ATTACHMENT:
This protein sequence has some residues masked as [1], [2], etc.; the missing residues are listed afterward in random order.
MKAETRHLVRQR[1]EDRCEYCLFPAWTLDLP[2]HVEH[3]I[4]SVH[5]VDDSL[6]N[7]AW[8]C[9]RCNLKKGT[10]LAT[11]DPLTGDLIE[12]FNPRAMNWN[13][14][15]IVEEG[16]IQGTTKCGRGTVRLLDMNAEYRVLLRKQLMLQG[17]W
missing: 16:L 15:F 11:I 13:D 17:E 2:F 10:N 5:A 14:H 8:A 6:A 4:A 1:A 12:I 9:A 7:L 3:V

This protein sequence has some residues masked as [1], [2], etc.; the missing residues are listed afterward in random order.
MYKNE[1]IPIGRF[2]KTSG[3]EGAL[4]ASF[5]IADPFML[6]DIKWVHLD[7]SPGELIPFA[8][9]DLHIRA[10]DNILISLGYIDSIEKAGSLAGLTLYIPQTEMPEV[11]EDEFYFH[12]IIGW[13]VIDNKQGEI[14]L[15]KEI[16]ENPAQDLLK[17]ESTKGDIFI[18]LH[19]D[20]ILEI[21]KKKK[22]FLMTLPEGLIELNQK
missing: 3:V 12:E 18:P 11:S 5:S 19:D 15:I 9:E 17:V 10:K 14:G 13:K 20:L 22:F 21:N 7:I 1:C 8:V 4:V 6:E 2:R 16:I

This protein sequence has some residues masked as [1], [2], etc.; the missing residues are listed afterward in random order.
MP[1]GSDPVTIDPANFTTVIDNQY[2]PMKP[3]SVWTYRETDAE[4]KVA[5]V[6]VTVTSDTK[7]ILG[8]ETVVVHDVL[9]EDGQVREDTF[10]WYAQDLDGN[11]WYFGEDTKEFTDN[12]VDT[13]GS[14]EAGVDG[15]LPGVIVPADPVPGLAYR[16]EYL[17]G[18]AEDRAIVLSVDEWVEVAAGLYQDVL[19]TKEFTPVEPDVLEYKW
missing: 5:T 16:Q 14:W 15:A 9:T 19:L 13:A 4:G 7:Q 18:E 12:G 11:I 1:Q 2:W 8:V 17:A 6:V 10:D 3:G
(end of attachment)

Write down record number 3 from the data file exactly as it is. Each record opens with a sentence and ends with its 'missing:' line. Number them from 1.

This protein sequence has some residues masked as [1], [2], etc.; the missing residues are listed afterward in random order.
MP[1]GSDPVTIDPANFTTVIDNQY[2]PMKP[3]SVWTYRETDAE[4]KVA[5]V[6]VTVTSDTK[7]ILG[8]ETVVVHDVL[9]EDGQVREDTF[10]WYAQDLDGN[11]WYFGEDTKEFTDN[12]VDT[13]GS[14]EAGVDG[15]LPGVIVPADPVPGLAYR[16]EYL[17]G[18]AEDRAIVLSVDEWVEVAAGLYQDVL[19]TKEFTPVEPDVLEYKW
missing: 5:T 16:Q 14:W 15:A 9:T 19:L 13:A 4:G 7:Q 18:E 12:G 11:I 1:Q 2:W 8:V 17:A 6:V 10:D 3:G